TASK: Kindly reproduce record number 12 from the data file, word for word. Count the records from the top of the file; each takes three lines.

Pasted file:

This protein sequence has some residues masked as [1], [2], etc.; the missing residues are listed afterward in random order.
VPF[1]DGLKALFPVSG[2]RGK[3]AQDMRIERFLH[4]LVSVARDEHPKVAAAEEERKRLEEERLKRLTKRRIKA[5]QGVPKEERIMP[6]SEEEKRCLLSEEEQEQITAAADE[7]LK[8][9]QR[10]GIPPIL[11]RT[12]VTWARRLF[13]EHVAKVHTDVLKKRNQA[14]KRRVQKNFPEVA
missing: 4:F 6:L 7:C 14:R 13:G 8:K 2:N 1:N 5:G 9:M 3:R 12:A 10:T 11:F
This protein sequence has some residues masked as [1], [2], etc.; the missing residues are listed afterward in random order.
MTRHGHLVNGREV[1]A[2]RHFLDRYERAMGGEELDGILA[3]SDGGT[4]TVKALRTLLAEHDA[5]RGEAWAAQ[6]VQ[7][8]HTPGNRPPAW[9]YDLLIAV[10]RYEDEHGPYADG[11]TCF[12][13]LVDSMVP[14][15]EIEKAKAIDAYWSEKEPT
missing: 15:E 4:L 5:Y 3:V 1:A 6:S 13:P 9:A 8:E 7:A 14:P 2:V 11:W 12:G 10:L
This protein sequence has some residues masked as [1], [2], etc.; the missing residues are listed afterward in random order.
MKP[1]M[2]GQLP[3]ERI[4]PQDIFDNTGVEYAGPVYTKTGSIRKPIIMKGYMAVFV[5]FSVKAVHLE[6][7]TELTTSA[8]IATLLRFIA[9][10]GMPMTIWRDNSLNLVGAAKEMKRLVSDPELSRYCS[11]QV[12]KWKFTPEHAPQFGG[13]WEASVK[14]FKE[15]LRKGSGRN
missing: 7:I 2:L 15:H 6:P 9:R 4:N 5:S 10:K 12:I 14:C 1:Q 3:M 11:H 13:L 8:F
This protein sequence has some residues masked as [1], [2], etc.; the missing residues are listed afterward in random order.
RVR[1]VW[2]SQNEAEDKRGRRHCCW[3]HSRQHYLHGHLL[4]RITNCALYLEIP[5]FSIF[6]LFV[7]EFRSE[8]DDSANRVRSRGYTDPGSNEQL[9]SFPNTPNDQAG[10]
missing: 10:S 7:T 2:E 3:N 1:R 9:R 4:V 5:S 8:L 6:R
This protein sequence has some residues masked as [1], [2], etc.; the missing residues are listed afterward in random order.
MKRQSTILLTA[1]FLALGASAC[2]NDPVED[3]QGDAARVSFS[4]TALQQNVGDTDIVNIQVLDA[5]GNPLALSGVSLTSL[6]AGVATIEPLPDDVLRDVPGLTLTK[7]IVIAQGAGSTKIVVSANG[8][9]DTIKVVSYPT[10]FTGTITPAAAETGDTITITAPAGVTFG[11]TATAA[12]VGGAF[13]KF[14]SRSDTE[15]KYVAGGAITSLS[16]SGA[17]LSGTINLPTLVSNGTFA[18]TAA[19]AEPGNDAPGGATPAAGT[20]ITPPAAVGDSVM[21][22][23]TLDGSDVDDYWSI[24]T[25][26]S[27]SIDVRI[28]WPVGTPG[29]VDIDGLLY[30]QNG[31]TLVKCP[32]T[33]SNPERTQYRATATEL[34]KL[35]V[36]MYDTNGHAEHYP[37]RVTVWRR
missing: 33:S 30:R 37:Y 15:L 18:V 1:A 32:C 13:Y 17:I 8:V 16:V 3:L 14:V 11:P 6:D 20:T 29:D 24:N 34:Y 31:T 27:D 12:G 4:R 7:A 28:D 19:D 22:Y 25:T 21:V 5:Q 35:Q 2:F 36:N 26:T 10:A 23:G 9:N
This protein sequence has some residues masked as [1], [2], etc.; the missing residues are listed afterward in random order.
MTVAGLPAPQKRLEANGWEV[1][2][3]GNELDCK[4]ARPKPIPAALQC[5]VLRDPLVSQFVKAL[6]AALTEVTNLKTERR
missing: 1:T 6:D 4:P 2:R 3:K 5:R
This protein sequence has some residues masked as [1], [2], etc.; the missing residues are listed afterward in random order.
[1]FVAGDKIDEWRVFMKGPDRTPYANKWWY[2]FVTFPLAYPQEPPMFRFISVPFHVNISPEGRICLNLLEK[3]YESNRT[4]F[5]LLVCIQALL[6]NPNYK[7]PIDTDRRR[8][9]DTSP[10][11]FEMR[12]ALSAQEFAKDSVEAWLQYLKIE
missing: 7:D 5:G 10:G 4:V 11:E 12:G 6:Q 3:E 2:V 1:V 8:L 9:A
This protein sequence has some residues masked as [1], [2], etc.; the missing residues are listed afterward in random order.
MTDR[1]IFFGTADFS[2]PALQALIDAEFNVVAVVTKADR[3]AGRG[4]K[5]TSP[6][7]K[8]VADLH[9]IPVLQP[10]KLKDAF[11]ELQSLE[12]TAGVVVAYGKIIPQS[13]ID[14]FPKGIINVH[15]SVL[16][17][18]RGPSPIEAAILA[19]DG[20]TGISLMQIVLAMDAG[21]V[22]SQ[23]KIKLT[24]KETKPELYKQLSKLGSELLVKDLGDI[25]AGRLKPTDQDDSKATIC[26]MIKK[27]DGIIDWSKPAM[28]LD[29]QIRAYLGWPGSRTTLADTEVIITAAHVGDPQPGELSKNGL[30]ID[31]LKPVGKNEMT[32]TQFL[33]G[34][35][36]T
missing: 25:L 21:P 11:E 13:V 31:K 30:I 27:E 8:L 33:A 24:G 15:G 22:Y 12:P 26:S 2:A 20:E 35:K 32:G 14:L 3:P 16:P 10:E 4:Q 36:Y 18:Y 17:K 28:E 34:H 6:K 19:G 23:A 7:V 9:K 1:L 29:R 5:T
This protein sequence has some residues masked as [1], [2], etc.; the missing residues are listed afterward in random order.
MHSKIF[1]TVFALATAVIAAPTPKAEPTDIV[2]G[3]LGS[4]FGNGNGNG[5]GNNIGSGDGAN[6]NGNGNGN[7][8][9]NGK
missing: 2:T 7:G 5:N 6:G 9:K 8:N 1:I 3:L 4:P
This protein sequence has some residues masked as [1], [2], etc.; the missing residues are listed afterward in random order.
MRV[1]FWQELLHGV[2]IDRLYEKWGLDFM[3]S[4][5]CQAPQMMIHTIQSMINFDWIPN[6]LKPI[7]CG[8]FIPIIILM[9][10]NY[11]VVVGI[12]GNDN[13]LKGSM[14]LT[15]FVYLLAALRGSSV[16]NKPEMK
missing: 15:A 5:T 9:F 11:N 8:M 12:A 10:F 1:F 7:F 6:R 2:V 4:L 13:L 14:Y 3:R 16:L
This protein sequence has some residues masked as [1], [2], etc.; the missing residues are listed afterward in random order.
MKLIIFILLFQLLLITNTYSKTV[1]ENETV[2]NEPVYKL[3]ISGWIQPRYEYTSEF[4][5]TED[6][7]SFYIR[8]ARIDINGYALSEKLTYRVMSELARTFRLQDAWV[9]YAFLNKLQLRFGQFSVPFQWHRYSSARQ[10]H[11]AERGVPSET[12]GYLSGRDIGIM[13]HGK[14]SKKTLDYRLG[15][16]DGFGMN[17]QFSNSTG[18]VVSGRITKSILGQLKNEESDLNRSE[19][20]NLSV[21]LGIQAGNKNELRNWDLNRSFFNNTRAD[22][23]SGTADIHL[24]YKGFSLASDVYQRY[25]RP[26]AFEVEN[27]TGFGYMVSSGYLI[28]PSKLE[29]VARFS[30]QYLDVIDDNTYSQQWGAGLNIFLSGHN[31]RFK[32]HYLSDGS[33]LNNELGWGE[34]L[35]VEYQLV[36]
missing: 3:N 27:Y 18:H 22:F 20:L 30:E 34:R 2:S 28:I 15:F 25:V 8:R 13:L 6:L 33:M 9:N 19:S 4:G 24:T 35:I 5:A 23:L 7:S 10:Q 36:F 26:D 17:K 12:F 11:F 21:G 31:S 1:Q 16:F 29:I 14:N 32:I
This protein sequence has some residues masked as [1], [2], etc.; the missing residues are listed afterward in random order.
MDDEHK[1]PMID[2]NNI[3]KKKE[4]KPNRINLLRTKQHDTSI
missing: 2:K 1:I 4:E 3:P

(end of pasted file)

This protein sequence has some residues masked as [1], [2], etc.; the missing residues are listed afterward in random order.
MDDEHK[1]PMID[2]NNI[3]KKKE[4]KPNRINLLRTKQHDTSI
missing: 2:K 1:I 4:E 3:P